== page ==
I’ve been busy for a little while, and so I’ve not been doing the Big Finish A Week posts, as they take up vastly more time than any of the other posts, but things are a little more settled again, so I should be starting them again soon. In the meantime, I’d like to talk a little bit more about Doctor Who.
I haven’t watched the new series since series 3 – I watched the first series, thinking it was badly-flawed but with enough ideas of merit to keep going, as it was the first series. The second series I thought was bloody awful, and it became apparent that the things I thought were flaws (the emphasis on effects over plot, the anti-intellectualism, the mockery of nerds, the implicit assumption that early 21st century Western culture is the apogee of civilisation, with everyone before now being the same as us but in different clothes, and with the future being exactly the same) were, to the makers, the actual point of the exercise. I watched the third series, six months after broadcast, in one sitting, because someone I trusted told me it was much better. There were three good episodes (Blink and the Human Nature two-parter), but none of these involved the character of the Doctor more than peripherally.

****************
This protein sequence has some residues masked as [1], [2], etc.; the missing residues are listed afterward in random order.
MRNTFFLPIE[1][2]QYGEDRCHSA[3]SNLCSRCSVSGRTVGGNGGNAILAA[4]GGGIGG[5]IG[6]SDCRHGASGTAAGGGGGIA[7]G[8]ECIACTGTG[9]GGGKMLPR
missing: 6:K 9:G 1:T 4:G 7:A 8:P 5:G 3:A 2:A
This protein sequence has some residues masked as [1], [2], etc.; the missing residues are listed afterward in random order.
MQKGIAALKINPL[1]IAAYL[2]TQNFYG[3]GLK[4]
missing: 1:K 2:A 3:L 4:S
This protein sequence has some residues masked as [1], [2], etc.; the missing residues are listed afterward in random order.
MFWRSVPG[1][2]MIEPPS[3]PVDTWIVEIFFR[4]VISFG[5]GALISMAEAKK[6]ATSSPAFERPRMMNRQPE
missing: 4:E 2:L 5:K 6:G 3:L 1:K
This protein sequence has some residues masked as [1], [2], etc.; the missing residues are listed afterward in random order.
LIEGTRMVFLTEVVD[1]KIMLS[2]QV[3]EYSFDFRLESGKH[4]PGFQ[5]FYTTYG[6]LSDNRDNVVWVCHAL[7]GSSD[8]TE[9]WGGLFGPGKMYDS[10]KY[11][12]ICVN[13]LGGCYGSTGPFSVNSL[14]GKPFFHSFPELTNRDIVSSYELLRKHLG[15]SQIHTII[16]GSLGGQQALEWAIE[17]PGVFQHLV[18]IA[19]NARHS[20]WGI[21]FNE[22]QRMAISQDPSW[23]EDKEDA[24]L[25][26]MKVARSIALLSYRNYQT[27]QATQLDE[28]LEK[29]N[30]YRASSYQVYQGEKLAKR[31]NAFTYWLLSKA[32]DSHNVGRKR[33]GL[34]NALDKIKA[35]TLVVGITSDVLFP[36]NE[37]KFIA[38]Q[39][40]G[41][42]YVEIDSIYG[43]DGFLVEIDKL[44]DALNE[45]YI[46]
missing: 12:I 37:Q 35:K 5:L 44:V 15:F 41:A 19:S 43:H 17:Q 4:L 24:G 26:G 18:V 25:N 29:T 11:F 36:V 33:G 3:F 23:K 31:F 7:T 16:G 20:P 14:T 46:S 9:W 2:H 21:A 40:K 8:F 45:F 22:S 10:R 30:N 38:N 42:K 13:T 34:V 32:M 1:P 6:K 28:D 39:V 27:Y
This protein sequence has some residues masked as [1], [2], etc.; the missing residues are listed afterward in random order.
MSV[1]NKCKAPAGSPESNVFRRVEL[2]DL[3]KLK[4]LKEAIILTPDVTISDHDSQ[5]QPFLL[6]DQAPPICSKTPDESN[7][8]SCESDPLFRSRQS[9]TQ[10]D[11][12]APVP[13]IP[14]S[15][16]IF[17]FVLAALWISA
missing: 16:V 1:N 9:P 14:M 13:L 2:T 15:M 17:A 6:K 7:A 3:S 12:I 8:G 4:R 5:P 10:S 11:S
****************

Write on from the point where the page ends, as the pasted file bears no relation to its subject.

I haven’t watched any episodes since, and nor will I do so, but the reviews haven’t suggested that I’m missing anything. Lawrence Miles has already taken down his review of the other night’s episode, as is his wont, but my cached version in Google Reader contains the line “Never have I felt more justified in my decision to f*** off and be somewhere else when this series – the series I’ve followed since I was two years old – finally dies. This isn’t Doctor Who. It isn’t even sophisticated enough to qualify as fan-fic.”
That summed up my feelings about the show as it is these days. But I’m not writing this to criticise the new show – like I say, I no longer even watch it – but to talk about what I would do differently, and also why I love the old show.
Essentially, there are three things I like about Doctor Who (1963-89). The first, and in some ways the most important, is just that the programme is so tied up with many of the happiest moments of my childhood, and so things like the TARDIS, Daleks, K9, Cybermen, and so forth are linked to my hindbrain – there is a part of me that would be happy with any old shit so long as it had a police box and a pepperpot saying “exterminate”. This is the only part of my taste for the show that the new show has kept.